In October 1884, the newly-appointed Commissioner for West Africa, Dr. med. Gustav Nachtigal, arrived on the gunboat SMS "Möwe" (also sometimes written Möve).[1] In April 1885, the Deutsche Kolonialgesellschaft für Südwest-Afrika (German Colonial Society for Southwest Africa, known as DKGSWA) was founded with the support of German bankers (Gerson von Bleichröder, Adolph von Hansemann), industrialists (Guido Georg Friedrich Erdmann Heinrich Adelbert Graf Henckel Fürst von Donnersmarck) and politicians (Frankfurt mayor Johannes Franz von Miquel). DKGSWA was granted monopoly rights to expolit mineral deposits. The new Society soon bought the assets of Lüderitz's failing enterprises for 300,000 marks in cash and 200,000 marks in share certificates. Later, in 1908, diamonds were discovered. Thus along with gold, copper, platinum, and other minerals, diamonds became a major investment. Earlier, the colonial aim was to use the land by German settlers, as well as be a source of raw materials and a market of German industrial products.

The company took over all of Lüderitz’ land and mining rights, following von Bismarck's policy that private rather than public money should be used to develop the colonies. In May 1885, Heinrich Ernst Göring was appointed Commissioner and established his administration at Otjimbingwe. Then, on 17 April 1886, a law creating the legal system of the colony was passed, creating a dual system with laws for Europeans and for natives. Lüderitz died in 1886 while on an expedition to the Orange River. In 1897, a contagious disease from South Africa, the Rinderpest, caused a loss of over 70 % of the animals in the area. The Herero moved towards the farms of the whites.

Over the next several years relations between the Germans and black natives continued to worsen. Additionally, the British settlement at Walvis Bay as well as numerous small farmers and missionaries were all involved in the area. A complex web of treaties, agreements and vendettas increased the unrest in the area. In 1888, the first group of Schutztruppen—colonial protectorate troops—arrived to protect the base at Otjimbingwe. The Schutztruppe detachment consisted of two officers, five non-commissioned officers, and 20 black soldiers (Reichsneger).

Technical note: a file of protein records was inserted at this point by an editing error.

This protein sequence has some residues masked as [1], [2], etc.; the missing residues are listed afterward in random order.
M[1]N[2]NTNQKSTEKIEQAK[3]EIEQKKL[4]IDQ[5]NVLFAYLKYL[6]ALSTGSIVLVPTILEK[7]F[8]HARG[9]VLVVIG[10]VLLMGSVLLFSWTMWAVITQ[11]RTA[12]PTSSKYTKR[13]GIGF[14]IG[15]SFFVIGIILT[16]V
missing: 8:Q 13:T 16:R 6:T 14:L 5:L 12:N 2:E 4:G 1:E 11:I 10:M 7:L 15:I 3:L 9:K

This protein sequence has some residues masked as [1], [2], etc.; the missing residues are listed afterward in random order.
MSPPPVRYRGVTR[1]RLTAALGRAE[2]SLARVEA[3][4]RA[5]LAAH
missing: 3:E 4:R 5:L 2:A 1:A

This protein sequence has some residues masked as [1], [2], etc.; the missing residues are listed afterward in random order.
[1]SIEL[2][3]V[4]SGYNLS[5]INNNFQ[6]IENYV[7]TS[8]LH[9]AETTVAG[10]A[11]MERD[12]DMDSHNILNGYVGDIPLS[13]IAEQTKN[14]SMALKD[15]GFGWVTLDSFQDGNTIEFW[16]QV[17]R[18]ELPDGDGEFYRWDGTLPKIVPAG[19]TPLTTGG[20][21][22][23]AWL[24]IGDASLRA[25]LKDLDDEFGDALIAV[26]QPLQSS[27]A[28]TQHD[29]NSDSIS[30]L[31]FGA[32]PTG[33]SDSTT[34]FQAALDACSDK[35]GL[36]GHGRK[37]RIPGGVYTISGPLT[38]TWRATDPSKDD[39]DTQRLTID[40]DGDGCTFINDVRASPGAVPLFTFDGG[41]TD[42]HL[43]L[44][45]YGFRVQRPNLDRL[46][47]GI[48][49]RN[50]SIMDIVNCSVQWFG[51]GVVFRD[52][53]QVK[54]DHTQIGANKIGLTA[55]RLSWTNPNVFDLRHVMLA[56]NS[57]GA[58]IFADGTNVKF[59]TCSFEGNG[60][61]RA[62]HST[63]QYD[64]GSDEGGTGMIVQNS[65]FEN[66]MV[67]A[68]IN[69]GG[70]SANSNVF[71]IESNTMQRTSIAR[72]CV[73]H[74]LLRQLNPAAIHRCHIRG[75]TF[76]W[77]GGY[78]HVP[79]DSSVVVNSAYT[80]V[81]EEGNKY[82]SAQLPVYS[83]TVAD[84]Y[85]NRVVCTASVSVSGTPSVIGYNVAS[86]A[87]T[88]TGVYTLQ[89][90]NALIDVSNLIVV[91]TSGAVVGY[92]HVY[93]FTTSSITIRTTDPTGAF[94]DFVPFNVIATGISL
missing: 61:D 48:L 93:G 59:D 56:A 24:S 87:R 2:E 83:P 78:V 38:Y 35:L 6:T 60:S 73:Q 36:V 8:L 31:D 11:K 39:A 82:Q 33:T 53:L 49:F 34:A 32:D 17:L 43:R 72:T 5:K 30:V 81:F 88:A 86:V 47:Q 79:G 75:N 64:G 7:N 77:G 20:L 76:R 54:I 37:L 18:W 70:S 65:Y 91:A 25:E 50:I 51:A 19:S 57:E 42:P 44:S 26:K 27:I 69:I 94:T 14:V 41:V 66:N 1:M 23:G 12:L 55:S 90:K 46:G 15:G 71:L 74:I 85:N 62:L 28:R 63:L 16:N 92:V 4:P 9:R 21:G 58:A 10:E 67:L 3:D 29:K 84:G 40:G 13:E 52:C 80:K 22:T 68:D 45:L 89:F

By the end of the year, the German commissioner Heinrich Ernst Göring was forced to flee to Walvis Bay after negotiations failed with a local tribe. Also, by the late 1880s, the South West Africa Company was nearly bankrupt and had to ask von Bismarck for help and additional troops. By 1890, the colony was declared a Crown Colony and additional troops were sent to the area. At the same time, the colony grew through the acquisition of the Caprivi Strip in the northeast, which promised new trade routes. This territory was acquired through the Heligoland-Zanzibar Treaty between Britain and Germany.

Almost simultaneously, in August through September 1892, the South West Africa Company, Ltd or SWAC (German: Südwestafrikanische Gesellschaft) was established by the German, British, and Cape Colony governments, aided by financiers to raise the capital required in order to enlarge mineral exploitation (specifically, the Damaraland concession's copper deposit interests).

German South-West Africa was the only German colony where Germans settled in large numbers. German settlers were drawn to the colony by economic possibilities in diamond and copper mining, and especially farming. In 1902, the colony had 200,000 inhabitants, though only 2,595 were German, 1,354 were Afrikaner, and 452 were British. By 1914, 9,000 more German settlers had arrived. There were probably around 80,000 Herero, 60,000 Ovambo, and 10,000 Nama, who were referred to as Hottentots.

Important dates

  • 24 April 1884: Otto von Bismarck telegraphed the German consul in Cape Town that "Lüderitzland" was under the protection of the German Reich.
  • 7 August 1884: Flag raising through officers of the Kaiserliche Marine with the participation of the Nama captain Josef Fredericks II together with his councillors, the crews of two German warships, the cruiser frigate "Leipzig" and the corvette "Elisabeth", and representatives of the Lüderitz company at Fort Vogelsang in Lüderitzbucht (Lüderitz Bay).
  • 1904–1907: Hottentot War
  • 9 July 1915: Union of South Africa occupies German South West Africa during WWI
  • 28 June 1919: Treaty of Versailles expropriated Germany, the territory came under the control of Britain, and then was made a South African League of Nations mandate, German South-West Africa was lost

People

Leadership

Notable people (selection)

Gallery

External links

References

  1. The Möwe was the vessel which took the Imperial Commissioner for West Africa, Gustav Nachtigal, out to seek treaties of protection with local rulers in 1884. On 4 July 1884, the first such treaty was signed at Bagida on the Togo coast, which thereby became a German colony. On 14 July 1884 Nachtigal took the Möwe to Bell-town (Douala) and signed a similar treaty, making Kamerun another colony of the German Empire. After this the Möwe brought the German flag to Nigeria, Gabon, and Angola, before taking Nachtigal south to found the new colony of German South West Africa. In 1889, it was involved in the suppression of the Abushiri revolt in German East Africa.